The Helvetii were a Celtic tribe that was located
in south-western Switzerland during the first centuries BC and AD -
essentially the heartland of the original Celtic home. Their tribal
name is a hard one to break down because it has multiple
Breaking down the name
The word *selwā means 'possessions' in
Keep in mind the fact that the 's' is probably
pronounced as an 'sh', leading to a later 'h' sound as the 's' was
The name 'Helvetii' minus the plural suffix would
be 'Helvet', while the similarly-named Helveconae or Helvecones
minus two suffixes would be 'Helvec'. The Helvii also use the same
core word in their name.
The 'c' or 't' at the end of these names is harder
to work out. Assuming a shift from 's' to 'h', for which there has
been a precedent in Celtic, the acquisition of the 'c' could be
reached, but it is a bit of a stretch of the imagination. The 't'
seems to be the result of a shift from 'c' (the same shift can be
seen in tribal names such as the Veneti and Vennicones).
If the analysis is correct then maybe the names
of these two tribes - Helvetii and Helveconae - in some sense meant
the 'owners'. Could this have been in the sense of 'owning' the
territory they occupied?
Originally the same tribe?
Given the similarity of the names for the Helvetii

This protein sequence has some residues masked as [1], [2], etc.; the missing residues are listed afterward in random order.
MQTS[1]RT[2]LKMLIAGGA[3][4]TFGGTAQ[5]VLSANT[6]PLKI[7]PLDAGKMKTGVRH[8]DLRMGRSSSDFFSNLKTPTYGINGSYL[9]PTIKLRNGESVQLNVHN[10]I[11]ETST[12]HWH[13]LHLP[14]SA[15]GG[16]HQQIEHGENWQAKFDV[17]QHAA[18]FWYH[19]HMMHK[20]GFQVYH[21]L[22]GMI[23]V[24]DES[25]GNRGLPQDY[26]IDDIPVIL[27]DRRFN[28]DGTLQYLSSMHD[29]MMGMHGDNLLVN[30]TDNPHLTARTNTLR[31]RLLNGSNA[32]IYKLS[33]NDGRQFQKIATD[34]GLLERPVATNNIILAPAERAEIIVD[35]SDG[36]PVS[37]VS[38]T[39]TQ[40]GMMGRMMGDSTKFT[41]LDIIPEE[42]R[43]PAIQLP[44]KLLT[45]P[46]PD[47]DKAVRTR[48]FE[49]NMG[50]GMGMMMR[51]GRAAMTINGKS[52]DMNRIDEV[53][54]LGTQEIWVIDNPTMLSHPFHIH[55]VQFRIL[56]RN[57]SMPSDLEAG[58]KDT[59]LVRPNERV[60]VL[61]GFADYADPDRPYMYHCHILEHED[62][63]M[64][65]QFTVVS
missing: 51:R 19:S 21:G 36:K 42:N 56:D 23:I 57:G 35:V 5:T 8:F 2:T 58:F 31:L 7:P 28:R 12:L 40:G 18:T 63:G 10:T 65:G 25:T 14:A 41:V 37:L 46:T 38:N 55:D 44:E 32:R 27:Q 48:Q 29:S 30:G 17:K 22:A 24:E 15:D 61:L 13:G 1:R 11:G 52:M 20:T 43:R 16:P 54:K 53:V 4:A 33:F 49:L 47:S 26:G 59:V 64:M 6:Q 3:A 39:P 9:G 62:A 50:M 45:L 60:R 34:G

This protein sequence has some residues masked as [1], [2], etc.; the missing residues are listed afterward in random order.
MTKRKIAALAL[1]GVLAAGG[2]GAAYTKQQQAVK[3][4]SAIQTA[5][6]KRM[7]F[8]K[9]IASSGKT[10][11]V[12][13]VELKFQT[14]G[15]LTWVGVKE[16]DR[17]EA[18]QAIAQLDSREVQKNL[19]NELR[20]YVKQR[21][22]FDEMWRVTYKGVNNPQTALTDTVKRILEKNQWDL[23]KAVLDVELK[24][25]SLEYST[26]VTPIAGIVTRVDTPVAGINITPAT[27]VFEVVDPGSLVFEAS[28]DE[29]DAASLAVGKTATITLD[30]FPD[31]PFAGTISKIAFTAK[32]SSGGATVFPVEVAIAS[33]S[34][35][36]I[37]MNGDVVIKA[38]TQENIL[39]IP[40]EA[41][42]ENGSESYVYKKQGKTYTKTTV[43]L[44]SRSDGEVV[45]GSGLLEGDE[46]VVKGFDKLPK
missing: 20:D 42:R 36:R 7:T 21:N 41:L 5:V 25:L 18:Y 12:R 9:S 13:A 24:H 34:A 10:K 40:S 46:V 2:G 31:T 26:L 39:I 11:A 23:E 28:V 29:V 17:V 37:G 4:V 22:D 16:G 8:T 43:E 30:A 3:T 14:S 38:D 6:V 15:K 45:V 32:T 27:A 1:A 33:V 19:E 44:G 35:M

and Helveconae (referring to the core name of 'Helve', without all
the plural or additional suffixes), they could well be branches of
the same original tribe, despite the distance between them in the
first century BC (see map, below).
The 't' and 'ch' difference in pronunciation is
negligible, perhaps being caused by little more than a question of
which suffix they added to the end of it.
The Helvii could once also have been related, but
they appear to have arrived at their second century BC homeland near
the Alps at least a generation earlier than the Helvetii.
Another possibility for a meaning behind the name
is 'hunters', from conjectural proto-Celtic *selg, meaning 'to hunt',
from 'sel' to capture. Again, keep in mind that the 's' is likely
to have an 'sh' sound when spoken aloud, lending itself to
alteration into an 'h'. Cognates descended from that in the form of
'a hunt' are as follows:
- Irish 'sealg'
- Old Irish 'selg'
- Welsh 'hela, hel', 'to hunt'
- Old Welsh 'helghati'
- Cornish 'helhia'
- Brithonic Selgovae, *selgâ, 'a hunt',
root 'sel', 'to capture'
Note that the root, 'sel' does not have the 'g'.
This map shows the general locations of the Celtic (blue)
and Germanic tribes (orange) amongst others in the first
centuries BC and AD (click or tap on map to view full sized)